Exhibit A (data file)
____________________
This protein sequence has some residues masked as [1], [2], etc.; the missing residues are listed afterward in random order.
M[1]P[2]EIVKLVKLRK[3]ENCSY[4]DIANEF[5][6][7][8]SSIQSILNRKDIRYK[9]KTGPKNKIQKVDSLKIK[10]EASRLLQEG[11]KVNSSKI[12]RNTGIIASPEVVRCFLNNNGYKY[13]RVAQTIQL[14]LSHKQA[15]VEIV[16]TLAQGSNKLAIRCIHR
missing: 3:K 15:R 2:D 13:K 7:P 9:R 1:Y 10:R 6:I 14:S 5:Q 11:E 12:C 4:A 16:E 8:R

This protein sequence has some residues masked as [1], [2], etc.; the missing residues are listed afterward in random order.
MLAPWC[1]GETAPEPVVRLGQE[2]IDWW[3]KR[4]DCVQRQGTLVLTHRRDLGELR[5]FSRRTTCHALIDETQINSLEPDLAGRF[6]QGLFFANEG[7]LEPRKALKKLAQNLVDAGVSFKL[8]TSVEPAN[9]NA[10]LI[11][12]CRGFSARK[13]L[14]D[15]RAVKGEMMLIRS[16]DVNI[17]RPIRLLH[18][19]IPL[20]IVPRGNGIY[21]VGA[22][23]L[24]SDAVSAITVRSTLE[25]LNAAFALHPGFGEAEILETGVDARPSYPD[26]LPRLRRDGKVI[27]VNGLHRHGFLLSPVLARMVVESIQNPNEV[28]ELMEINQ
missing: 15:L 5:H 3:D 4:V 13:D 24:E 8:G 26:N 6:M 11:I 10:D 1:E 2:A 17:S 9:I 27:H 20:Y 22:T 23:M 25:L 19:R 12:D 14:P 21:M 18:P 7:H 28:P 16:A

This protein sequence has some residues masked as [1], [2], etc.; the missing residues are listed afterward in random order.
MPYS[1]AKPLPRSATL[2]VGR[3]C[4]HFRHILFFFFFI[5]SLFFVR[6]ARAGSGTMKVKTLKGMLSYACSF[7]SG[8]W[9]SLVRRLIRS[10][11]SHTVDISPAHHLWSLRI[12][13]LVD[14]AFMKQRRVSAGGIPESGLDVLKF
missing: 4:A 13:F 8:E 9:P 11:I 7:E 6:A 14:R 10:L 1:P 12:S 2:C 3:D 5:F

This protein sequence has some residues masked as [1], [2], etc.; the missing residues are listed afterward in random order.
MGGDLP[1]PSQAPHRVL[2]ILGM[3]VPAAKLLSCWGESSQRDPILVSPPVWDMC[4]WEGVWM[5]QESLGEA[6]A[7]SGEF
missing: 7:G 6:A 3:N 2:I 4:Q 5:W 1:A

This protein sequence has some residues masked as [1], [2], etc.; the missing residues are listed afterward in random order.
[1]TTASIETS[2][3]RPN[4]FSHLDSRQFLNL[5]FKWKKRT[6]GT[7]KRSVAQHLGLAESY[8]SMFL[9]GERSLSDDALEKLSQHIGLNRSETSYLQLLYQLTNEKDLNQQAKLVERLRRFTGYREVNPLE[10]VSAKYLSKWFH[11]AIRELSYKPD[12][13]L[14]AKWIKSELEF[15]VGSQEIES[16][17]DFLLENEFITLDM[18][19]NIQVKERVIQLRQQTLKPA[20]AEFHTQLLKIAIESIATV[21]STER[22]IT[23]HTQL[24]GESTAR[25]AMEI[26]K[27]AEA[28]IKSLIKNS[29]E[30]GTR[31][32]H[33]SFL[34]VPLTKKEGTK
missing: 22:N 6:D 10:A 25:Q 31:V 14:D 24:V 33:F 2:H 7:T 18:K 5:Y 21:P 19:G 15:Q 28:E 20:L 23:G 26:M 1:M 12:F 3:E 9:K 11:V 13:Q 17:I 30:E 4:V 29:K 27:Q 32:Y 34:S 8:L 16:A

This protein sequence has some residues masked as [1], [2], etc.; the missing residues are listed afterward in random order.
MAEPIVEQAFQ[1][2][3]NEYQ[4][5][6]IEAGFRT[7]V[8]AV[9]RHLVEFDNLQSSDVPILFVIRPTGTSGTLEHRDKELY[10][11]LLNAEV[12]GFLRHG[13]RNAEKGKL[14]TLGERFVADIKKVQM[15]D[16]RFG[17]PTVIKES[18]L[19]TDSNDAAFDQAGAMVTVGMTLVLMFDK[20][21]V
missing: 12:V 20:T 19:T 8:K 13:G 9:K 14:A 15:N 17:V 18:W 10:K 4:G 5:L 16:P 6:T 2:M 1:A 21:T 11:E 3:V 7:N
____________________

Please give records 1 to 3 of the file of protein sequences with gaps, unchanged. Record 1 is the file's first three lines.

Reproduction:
This protein sequence has some residues masked as [1], [2], etc.; the missing residues are listed afterward in random order.
M[1]P[2]EIVKLVKLRK[3]ENCSY[4]DIANEF[5][6][7][8]SSIQSILNRKDIRYK[9]KTGPKNKIQKVDSLKIK[10]EASRLLQEG[11]KVNSSKI[12]RNTGIIASPEVVRCFLNNNGYKY[13]RVAQTIQL[14]LSHKQA[15]VEIV[16]TLAQGSNKLAIRCIHR
missing: 3:K 15:R 2:D 13:K 7:P 9:R 1:Y 10:R 6:I 14:S 5:Q 11:E 12:C 4:A 16:E 8:R

This protein sequence has some residues masked as [1], [2], etc.; the missing residues are listed afterward in random order.
MLAPWC[1]GETAPEPVVRLGQE[2]IDWW[3]KR[4]DCVQRQGTLVLTHRRDLGELR[5]FSRRTTCHALIDETQINSLEPDLAGRF[6]QGLFFANEG[7]LEPRKALKKLAQNLVDAGVSFKL[8]TSVEPAN[9]NA[10]LI[11][12]CRGFSARK[13]L[14]D[15]RAVKGEMMLIRS[16]DVNI[17]RPIRLLH[18][19]IPL[20]IVPRGNGIY[21]VGA[22][23]L[24]SDAVSAITVRSTLE[25]LNAAFALHPGFGEAEILETGVDARPSYPD[26]LPRLRRDGKVI[27]VNGLHRHGFLLSPVLARMVVESIQNPNEV[28]ELMEINQ
missing: 15:L 5:H 3:D 4:V 13:D 24:E 8:G 26:N 6:M 11:I 10:D 1:E 2:A 17:S 9:I 27:H 20:Y 22:T 23:M 25:L 19:R 12:D 14:P 21:M 18:P 7:H 28:P 16:A

This protein sequence has some residues masked as [1], [2], etc.; the missing residues are listed afterward in random order.
MPYS[1]AKPLPRSATL[2]VGR[3]C[4]HFRHILFFFFFI[5]SLFFVR[6]ARAGSGTMKVKTLKGMLSYACSF[7]SG[8]W[9]SLVRRLIRS[10][11]SHTVDISPAHHLWSLRI[12][13]LVD[14]AFMKQRRVSAGGIPESGLDVLKF
missing: 4:A 13:F 8:E 9:P 11:I 7:E 6:A 14:R 10:L 1:P 12:S 2:C 3:D 5:F